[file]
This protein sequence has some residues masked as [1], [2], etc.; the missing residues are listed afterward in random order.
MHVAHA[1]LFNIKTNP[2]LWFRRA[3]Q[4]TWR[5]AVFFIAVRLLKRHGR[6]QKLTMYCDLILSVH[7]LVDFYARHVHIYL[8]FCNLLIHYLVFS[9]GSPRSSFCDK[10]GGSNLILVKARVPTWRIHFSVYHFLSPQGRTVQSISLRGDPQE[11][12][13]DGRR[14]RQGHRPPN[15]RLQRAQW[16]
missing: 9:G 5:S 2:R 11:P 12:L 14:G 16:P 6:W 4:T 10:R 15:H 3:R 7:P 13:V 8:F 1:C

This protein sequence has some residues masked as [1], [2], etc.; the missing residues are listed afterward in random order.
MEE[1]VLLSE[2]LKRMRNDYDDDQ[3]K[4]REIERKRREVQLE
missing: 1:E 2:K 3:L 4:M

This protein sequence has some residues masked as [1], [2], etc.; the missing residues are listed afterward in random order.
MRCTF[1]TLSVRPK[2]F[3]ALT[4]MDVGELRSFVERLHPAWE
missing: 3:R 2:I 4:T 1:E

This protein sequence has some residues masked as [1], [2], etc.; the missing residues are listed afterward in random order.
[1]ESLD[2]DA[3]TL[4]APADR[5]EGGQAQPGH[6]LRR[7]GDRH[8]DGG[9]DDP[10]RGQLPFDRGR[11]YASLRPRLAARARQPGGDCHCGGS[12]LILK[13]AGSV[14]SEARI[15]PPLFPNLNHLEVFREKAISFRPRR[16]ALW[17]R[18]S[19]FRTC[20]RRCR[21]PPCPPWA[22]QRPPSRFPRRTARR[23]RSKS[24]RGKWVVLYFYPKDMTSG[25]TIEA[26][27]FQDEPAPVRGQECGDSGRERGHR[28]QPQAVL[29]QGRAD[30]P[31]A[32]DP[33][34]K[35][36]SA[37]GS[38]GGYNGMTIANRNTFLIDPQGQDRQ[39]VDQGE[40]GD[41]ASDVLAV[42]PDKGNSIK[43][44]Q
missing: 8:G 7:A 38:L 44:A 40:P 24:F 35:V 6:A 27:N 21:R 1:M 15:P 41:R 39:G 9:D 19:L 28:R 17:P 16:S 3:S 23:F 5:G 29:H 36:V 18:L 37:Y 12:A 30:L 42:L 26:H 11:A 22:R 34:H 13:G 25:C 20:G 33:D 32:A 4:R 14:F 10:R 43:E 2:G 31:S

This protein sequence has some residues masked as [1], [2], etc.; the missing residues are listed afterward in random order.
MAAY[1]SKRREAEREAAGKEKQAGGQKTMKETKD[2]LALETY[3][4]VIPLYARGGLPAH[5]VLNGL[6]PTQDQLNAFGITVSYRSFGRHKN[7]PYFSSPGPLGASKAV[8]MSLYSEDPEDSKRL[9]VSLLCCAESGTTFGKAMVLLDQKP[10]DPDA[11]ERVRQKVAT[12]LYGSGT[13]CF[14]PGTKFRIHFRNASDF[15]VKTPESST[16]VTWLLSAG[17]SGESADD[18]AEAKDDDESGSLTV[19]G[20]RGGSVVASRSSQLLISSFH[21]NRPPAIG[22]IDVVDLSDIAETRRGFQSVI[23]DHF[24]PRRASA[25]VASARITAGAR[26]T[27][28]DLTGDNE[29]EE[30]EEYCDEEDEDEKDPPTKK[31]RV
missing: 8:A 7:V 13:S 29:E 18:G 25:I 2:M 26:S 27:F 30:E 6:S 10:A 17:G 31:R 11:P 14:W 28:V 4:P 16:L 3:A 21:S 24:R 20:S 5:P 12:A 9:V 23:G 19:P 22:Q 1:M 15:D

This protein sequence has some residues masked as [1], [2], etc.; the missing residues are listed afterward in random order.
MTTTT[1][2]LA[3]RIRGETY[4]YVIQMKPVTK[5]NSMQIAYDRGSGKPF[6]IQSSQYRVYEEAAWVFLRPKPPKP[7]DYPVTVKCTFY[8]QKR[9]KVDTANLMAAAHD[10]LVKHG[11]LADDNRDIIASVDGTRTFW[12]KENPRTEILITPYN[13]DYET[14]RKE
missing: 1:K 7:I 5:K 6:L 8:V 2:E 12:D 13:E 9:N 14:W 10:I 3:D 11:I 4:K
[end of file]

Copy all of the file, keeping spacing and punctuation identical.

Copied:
This protein sequence has some residues masked as [1], [2], etc.; the missing residues are listed afterward in random order.
MHVAHA[1]LFNIKTNP[2]LWFRRA[3]Q[4]TWR[5]AVFFIAVRLLKRHGR[6]QKLTMYCDLILSVH[7]LVDFYARHVHIYL[8]FCNLLIHYLVFS[9]GSPRSSFCDK[10]GGSNLILVKARVPTWRIHFSVYHFLSPQGRTVQSISLRGDPQE[11][12][13]DGRR[14]RQGHRPPN[15]RLQRAQW[16]
missing: 9:G 5:S 2:R 11:P 12:L 14:G 16:P 6:W 4:T 10:R 15:H 3:R 7:P 13:V 8:F 1:C

This protein sequence has some residues masked as [1], [2], etc.; the missing residues are listed afterward in random order.
MEE[1]VLLSE[2]LKRMRNDYDDDQ[3]K[4]REIERKRREVQLE
missing: 1:E 2:K 3:L 4:M

This protein sequence has some residues masked as [1], [2], etc.; the missing residues are listed afterward in random order.
MRCTF[1]TLSVRPK[2]F[3]ALT[4]MDVGELRSFVERLHPAWE
missing: 3:R 2:I 4:T 1:E

This protein sequence has some residues masked as [1], [2], etc.; the missing residues are listed afterward in random order.
[1]ESLD[2]DA[3]TL[4]APADR[5]EGGQAQPGH[6]LRR[7]GDRH[8]DGG[9]DDP[10]RGQLPFDRGR[11]YASLRPRLAARARQPGGDCHCGGS[12]LILK[13]AGSV[14]SEARI[15]PPLFPNLNHLEVFREKAISFRPRR[16]ALW[17]R[18]S[19]FRTC[20]RRCR[21]PPCPPWA[22]QRPPSRFPRRTARR[23]RSKS[24]RGKWVVLYFYPKDMTSG[25]TIEA[26][27]FQDEPAPVRGQECGDSGRERGHR[28]QPQAVL[29]QGRAD[30]P[31]A[32]DP[33][34]K[35][36]SA[37]GS[38]GGYNGMTIANRNTFLIDPQGQDRQ[39]VDQGE[40]GD[41]ASDVLAV[42]PDKGNSIK[43][44]Q
missing: 8:G 7:A 38:L 44:A 40:P 24:F 35:V 6:A 27:N 21:R 1:M 15:P 41:R 39:G 9:D 19:L 28:R 17:P 16:S 3:S 23:F 5:G 29:H 36:V 18:L 37:Y 12:A 30:L 42:L 26:H 11:A 22:R 34:H 13:G 25:C 20:G 33:D 32:A 4:R 14:F 10:R 43:E 2:G 31:S

This protein sequence has some residues masked as [1], [2], etc.; the missing residues are listed afterward in random order.
MAAY[1]SKRREAEREAAGKEKQAGGQKTMKETKD[2]LALETY[3][4]VIPLYARGGLPAH[5]VLNGL[6]PTQDQLNAFGITVSYRSFGRHKN[7]PYFSSPGPLGASKAV[8]MSLYSEDPEDSKRL[9]VSLLCCAESGTTFGKAMVLLDQKP[10]DPDA[11]ERVRQKVAT[12]LYGSGT[13]CF[14]PGTKFRIHFRNASDF[15]VKTPESST[16]VTWLLSAG[17]SGESADD[18]AEAKDDDESGSLTV[19]G[20]RGGSVVASRSSQLLISSFH[21]NRPPAIG[22]IDVVDLSDIAETRRGFQSVI[23]DHF[24]PRRASA[25]VASARITAGAR[26]T[27][28]DLTGDNE[29]EE[30]EEYCDEEDEDEKDPPTKK[31]RV
missing: 8:A 7:V 13:S 29:E 18:G 25:I 2:M 26:S 27:F 30:E 6:S 10:A 17:G 31:R 11:P 14:W 28:V 4:P 16:L 3:A 21:S 24:R 20:S 5:P 12:A 9:V 23:G 19:P 22:Q 1:M 15:D

This protein sequence has some residues masked as [1], [2], etc.; the missing residues are listed afterward in random order.
MTTTT[1][2]LA[3]RIRGETY[4]YVIQMKPVTK[5]NSMQIAYDRGSGKPF[6]IQSSQYRVYEEAAWVFLRPKPPKP[7]DYPVTVKCTFY[8]QKR[9]KVDTANLMAAAHD[10]LVKHG[11]LADDNRDIIASVDGTRTFW[12]KENPRTEILITPYN[13]DYET[14]RKE
missing: 1:K 7:I 5:K 6:L 8:V 2:E 12:D 13:E 9:N 14:W 10:I 3:D 11:I 4:K